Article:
Rep. Ro Khanna
Photo: Cody Glenn/Sportsfile for Web Summit via Getty Images

Ro Khanna thinks Congress needs a tech boot camp

Protocol Policy

Hello, and welcome to Protocol Policy! The war in Ukraine, like COVID-19 before it, has made once-unthinkable ideas suddenly mainstream in Washington. I asked Silicon Valley’s congressman what that means for tech regulation. Plus, the SEC probing NFTs, Musk’s latest sniping at Biden, and Sohn and Bedoya moving forward oh-so-slowly.

‘Silicon Valley front and center’

Since getting to Congress in 2017, Democratic Rep. Ro Khanna, who represents the heart of Silicon Valley, has developed a reputation for showing up everywhere. Sure, he has a knack for courting news coverage, but well, tech is actually everywhere. So when he called me yesterday, Khanna talked about everything from Ukraine and President Biden’s tech-y State of the Union to kids online and his colleagues’ savviness on AI.

Tech platforms’ actions to curb official Russian propaganda about the war in Ukraine are getting begrudging thumbs-ups from lawmakers, Khanna said, but Congress wants more on other kinds of misinformation.

  • “There’s still a lot of skepticism of a lot of misinformation on these platforms in general, but on this issue, I think there’s appreciation that they’re doing the right thing,” Khanna said.
  • Lawmakers “recognize that there can’t be election misinformation, or things causing anxiety and depression among teenagers.”

Speaking of kids online, Khanna called the issue “low-hanging fruit” because of its bipartisan appeal and Biden’s urging it along.

  • Khanna teased that he’s working with Sen. Richard Blumenthal and others on relevant legislation.
  • Blumenthal’s Kids Act, which would require tech platforms to do more to mitigate online harms to kids, needs a House companion bill, for instance.
  • Khanna said the FTC should be regulating sites when anyone under 18 is using them “if they’re causing anxiety, depression, suicidal thoughts.” (The Senate bill goes up to 16.)

He also said kids under 13 “shouldn’t be on these sites and having data collected.”

  • To get there, he suggested much higher legal obligations for online services, including social media sites and apps, that right now can pretty much stay in compliance with the law by just turning a blind eye to users under 13.
  • He also lamented that, despite the popularity of the issue, it’s moving slowly: “The key is we gotta move these out of committee. These things can get stuck.”

It’s probably going to be Memorial Day before Congress can deliver on Biden’s call for a unified bill from the House and Senate containing $52 billion in chips provisions, Khanna estimated.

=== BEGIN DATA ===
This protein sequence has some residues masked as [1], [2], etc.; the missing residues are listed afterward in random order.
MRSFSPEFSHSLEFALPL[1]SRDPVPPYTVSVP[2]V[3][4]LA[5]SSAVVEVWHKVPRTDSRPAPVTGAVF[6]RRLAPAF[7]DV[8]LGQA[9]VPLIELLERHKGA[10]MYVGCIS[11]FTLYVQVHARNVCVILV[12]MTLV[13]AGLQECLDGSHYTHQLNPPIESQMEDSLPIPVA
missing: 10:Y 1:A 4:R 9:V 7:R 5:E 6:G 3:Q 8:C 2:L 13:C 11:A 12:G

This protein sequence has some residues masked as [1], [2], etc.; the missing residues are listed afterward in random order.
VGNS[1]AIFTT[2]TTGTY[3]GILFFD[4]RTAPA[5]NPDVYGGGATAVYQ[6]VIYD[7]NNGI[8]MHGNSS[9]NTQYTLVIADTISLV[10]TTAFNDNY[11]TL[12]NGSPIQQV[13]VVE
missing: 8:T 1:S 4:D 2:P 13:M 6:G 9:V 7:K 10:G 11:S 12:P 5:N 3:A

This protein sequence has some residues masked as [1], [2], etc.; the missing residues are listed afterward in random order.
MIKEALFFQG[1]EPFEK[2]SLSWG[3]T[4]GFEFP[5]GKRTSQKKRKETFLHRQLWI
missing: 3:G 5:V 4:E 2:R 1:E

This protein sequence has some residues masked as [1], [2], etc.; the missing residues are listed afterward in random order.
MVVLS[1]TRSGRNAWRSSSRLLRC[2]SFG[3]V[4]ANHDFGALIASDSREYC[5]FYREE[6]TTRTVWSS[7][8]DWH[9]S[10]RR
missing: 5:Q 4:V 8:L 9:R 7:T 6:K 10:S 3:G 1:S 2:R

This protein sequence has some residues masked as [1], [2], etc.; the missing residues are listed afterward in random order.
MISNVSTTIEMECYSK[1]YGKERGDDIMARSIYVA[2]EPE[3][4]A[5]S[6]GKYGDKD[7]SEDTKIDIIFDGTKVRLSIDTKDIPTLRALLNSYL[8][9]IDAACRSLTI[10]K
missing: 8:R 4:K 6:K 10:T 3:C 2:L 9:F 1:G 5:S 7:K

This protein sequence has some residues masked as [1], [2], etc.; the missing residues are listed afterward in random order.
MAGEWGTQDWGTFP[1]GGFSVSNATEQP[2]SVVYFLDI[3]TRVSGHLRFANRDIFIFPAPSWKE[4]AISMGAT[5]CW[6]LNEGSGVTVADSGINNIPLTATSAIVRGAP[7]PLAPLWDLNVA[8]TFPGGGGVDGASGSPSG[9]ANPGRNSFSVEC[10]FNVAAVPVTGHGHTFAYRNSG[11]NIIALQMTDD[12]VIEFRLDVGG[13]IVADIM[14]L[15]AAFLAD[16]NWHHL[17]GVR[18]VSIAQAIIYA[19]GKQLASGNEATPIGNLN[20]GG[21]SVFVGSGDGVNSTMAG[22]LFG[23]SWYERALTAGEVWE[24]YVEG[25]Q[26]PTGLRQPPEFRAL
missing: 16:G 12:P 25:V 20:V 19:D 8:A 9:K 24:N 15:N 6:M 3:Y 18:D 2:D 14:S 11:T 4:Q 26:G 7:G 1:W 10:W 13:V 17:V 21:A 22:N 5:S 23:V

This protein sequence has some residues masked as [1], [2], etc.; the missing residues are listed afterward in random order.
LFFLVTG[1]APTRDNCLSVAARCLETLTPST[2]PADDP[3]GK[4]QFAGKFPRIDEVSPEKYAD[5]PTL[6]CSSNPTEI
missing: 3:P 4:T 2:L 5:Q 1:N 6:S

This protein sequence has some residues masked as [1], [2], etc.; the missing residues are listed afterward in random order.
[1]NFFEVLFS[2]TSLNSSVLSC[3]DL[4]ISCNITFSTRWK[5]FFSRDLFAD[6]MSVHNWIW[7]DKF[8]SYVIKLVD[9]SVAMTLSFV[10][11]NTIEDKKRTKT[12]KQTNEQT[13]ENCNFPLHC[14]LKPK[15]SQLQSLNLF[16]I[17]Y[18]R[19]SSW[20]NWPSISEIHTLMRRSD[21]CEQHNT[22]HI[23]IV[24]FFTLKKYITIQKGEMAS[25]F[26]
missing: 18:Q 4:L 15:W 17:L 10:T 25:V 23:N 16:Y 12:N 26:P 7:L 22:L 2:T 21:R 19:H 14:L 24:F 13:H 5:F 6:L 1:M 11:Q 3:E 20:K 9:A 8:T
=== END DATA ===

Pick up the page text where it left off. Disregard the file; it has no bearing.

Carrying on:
• Khanna is “very confident” the core funding for semiconductor manufacturing, as well as the broader spending on tech R&D, will be going to the president’s desk.
  • As the rest of the odds and ends are negotiated, the filibuster may give the Senate’s approach, which is more specific about the kinds of research it wants to fund, a leg up.
  • “I think we’re trying to figure out how to reconcile the House version with the Senate version and still get 60 Senate votes.”

Khanna was clear that he has “a few” colleagues who are really sharp on artificial intelligence and other cutting-edge issues, but, he said, “We still need more technological competency.”

  • “They have an understanding,” he said. “I think they could have a deeper understanding.”
  • “I’ve often thought I should just invite people to my district for a two-day immersion at these companies and Stanford and [with] tech leaders.”

Khanna said his own role as one of the representatives for Silicon Valley has “become more prominent” since he arrived in Washington.

  • He noted Biden talked about Intel, which is headquartered in Khanna’s district, high up and at great length in Tuesday’s speech.
  • “That’s a big statement of Silicon Valley front and center in the economic life of the country, and [then] the president cited the need to reform social media in our social and democratic life.”

Besides chips, it’s anyone’s guess what lawmakers really have the will — and the time — to do. But Khanna’s probably right that, whatever Congress decides to do about tech, it’s going to affect pretty much everything else.

— Ben Brody (email | twitter)

In Washington

The SEC is sniffing around creators of certain NFTs and the crypto exchanges they trade on to figure out if the digital assets are being used to raise money like traditional securities.